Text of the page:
US – Unified Framework- Comp. Tax Reform Released | KPMG | GLOBAL

United States – Administration’s Unified Framework for Comprehensive Tax Reform Released

US – Unified Framework- Comp. Tax Reform Released

This report covers the tax proposals affecting individuals in the U.S. administration’s tax plan “Unified Framework for Fixing Our Broken Tax Code,” released on September 27, 2017.

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On September 27, 2017, the White House, Republican leaders of the U.S. House and Senate, and the chairs of the House and Senate tax-writing committees released a “Unified Framework for Fixing Our Broken Tax Code” (the Framework).1 

The document contains a statement of goals which indicates that the Framework “serves as a template for the tax-writing committees that will develop legislation through a transparent and inclusive committee process.  The committees will also develop additional reforms to improve the efficiency and effectiveness of tax laws and to effectuate the goals of the framework.”

WHY THIS MATTERS

While the Framework does not include any significant technical details or effective dates, and provides that the U.S. Congress will flesh out most, if not all, of the actual tax provisions, it does provide an indication of what changes may be in store for American taxpayers.  The Framework declares that it intends to provide tax relief for middle-class families and to not increase the tax burden on lower-income taxpayers, but it does not provide enough details to permit a realistic evaluation of these claims.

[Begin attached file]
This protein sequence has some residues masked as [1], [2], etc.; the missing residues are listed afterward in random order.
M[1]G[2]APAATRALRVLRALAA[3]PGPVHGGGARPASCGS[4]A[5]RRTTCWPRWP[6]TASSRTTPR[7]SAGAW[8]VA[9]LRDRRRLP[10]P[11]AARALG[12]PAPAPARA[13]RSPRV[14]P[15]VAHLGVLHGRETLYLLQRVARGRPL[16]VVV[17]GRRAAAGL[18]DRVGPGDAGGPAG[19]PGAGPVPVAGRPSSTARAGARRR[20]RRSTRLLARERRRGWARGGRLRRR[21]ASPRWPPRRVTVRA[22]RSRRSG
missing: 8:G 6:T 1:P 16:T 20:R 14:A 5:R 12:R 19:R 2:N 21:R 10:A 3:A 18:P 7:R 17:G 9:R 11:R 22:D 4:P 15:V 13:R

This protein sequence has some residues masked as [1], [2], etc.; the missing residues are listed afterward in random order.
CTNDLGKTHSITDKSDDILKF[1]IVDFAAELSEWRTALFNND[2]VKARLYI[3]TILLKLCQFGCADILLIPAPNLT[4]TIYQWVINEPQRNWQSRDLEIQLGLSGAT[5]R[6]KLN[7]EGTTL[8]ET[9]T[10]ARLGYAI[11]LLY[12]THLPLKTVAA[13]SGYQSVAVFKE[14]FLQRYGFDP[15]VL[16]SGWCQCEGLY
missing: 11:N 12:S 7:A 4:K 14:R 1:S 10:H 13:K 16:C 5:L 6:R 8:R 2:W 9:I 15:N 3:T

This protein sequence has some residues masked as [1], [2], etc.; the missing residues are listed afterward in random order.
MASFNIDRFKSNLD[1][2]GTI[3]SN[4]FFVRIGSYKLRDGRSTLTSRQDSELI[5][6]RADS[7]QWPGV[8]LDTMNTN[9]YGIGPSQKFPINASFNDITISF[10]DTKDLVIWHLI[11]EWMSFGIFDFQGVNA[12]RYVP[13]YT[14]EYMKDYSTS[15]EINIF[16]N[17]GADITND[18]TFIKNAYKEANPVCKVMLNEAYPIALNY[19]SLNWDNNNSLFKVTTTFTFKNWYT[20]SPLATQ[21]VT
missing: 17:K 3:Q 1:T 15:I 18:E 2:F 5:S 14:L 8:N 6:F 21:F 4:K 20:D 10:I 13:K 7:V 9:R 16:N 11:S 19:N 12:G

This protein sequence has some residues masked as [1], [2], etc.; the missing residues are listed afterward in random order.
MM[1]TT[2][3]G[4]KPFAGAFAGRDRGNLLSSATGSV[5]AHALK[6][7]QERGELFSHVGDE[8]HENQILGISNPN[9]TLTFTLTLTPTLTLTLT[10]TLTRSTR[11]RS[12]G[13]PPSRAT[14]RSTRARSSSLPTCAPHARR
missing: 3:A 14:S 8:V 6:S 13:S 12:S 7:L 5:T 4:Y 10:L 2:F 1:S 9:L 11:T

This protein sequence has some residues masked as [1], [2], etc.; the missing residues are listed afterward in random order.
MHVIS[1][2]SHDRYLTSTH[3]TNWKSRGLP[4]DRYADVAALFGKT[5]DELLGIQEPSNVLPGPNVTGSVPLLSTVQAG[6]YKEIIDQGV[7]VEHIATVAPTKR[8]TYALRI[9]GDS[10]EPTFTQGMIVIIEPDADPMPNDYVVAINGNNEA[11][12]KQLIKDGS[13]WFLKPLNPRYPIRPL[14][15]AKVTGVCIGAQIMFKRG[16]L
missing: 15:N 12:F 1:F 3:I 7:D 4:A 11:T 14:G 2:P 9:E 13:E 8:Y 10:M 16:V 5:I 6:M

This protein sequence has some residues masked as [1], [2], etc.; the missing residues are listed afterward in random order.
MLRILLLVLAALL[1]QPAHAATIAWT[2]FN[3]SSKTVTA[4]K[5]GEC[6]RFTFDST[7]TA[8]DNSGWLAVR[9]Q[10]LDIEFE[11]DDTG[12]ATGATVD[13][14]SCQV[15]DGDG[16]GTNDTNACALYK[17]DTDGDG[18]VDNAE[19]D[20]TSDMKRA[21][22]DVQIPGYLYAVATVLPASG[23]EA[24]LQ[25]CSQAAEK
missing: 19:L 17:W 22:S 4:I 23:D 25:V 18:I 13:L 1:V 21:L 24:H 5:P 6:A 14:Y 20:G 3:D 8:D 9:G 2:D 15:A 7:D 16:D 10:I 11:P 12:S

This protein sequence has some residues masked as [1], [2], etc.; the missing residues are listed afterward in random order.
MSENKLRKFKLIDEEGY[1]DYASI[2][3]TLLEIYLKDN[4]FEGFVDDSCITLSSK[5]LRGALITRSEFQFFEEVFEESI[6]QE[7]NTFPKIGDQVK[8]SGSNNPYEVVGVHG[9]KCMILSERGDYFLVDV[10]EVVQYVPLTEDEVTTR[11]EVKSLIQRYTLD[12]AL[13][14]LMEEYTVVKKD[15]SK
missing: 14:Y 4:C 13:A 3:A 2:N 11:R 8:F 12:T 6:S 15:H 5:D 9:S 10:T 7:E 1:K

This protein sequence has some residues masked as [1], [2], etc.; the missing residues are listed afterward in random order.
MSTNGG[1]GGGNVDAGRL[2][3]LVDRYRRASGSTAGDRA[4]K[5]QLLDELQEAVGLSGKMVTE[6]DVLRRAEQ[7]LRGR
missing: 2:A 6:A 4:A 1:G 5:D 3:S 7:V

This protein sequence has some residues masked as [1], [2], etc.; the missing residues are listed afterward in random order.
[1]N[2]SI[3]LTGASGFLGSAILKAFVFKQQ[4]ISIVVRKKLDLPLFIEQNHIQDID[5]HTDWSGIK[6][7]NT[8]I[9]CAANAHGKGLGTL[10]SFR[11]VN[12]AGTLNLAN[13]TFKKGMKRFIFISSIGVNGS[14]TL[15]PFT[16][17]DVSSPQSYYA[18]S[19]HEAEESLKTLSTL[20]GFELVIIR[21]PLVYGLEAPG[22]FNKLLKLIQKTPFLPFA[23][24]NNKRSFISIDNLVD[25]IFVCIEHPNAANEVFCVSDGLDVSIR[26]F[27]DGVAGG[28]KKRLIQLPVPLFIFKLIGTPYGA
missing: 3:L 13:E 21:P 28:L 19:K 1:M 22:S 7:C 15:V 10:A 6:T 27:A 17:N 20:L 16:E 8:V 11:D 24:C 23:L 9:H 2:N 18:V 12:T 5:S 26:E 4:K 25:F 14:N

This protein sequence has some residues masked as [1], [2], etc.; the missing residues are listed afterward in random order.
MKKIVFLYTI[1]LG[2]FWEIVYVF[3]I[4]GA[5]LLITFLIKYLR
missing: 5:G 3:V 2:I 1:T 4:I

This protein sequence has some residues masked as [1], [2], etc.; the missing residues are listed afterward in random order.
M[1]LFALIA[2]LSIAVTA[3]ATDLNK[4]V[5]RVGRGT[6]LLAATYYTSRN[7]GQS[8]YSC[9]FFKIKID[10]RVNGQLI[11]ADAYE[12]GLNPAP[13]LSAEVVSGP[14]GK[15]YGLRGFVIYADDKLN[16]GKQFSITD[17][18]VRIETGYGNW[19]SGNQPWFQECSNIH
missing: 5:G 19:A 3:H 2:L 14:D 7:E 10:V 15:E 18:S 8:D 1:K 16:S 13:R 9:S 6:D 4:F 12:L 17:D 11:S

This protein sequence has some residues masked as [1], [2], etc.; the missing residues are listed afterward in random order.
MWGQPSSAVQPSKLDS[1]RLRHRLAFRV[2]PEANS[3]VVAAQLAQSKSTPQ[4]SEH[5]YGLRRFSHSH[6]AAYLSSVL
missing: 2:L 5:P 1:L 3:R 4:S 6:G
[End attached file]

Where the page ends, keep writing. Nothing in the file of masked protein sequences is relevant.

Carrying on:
Individual Tax Proposals

The Framework follows up on the Trump administration’s tax plan announced in April 2017 that outlined the president’s vision for tax reform.2  

The Framework includes the following proposals of relevance to individuals:

Individual Tax Rates and Indexing

The Framework proposes reducing the existing seven bracket structure, ranging from 10 percent to 39.6 percent, to three brackets at 12 percent, 25 percent, and 35 percent.  However, the Framework expressly leaves open the possibility that the tax-writing committees could create a fourth top bracket, noting that “an additional top rate may apply to the highest-income taxpayers.”  Additionally, the income thresholds applicable to the new tax brackets are not specified, leaving those details to the tax-writing committees.  

The Framework also notes that the “use of a more accurate measure of inflation for purposes of indexing the tax brackets and other tax parameters” is envisioned, although no details regarding the nature of that more accurate measure is provided.

Standard and Itemized Deductions

The standard deduction would be almost doubled to $12,000 (single filers) and $24,000 (married filing jointly) under the Framework.  However, personal exemptions for taxpayers, spouses, and dependents would be eliminated.  

While this change is heralded as a significant increase in the deduction available to the middle-income taxpayer, it should be noted that under current rules the combined standard deduction and personal exemptions for a married couple filing jointly in 2017 would be $20,800 ($28,900 if they had two dependent children). 

The Framework proposes the elimination of “most” itemized deductions but specifies that the tax incentives for home mortgage interest and charitable contributions would be retained.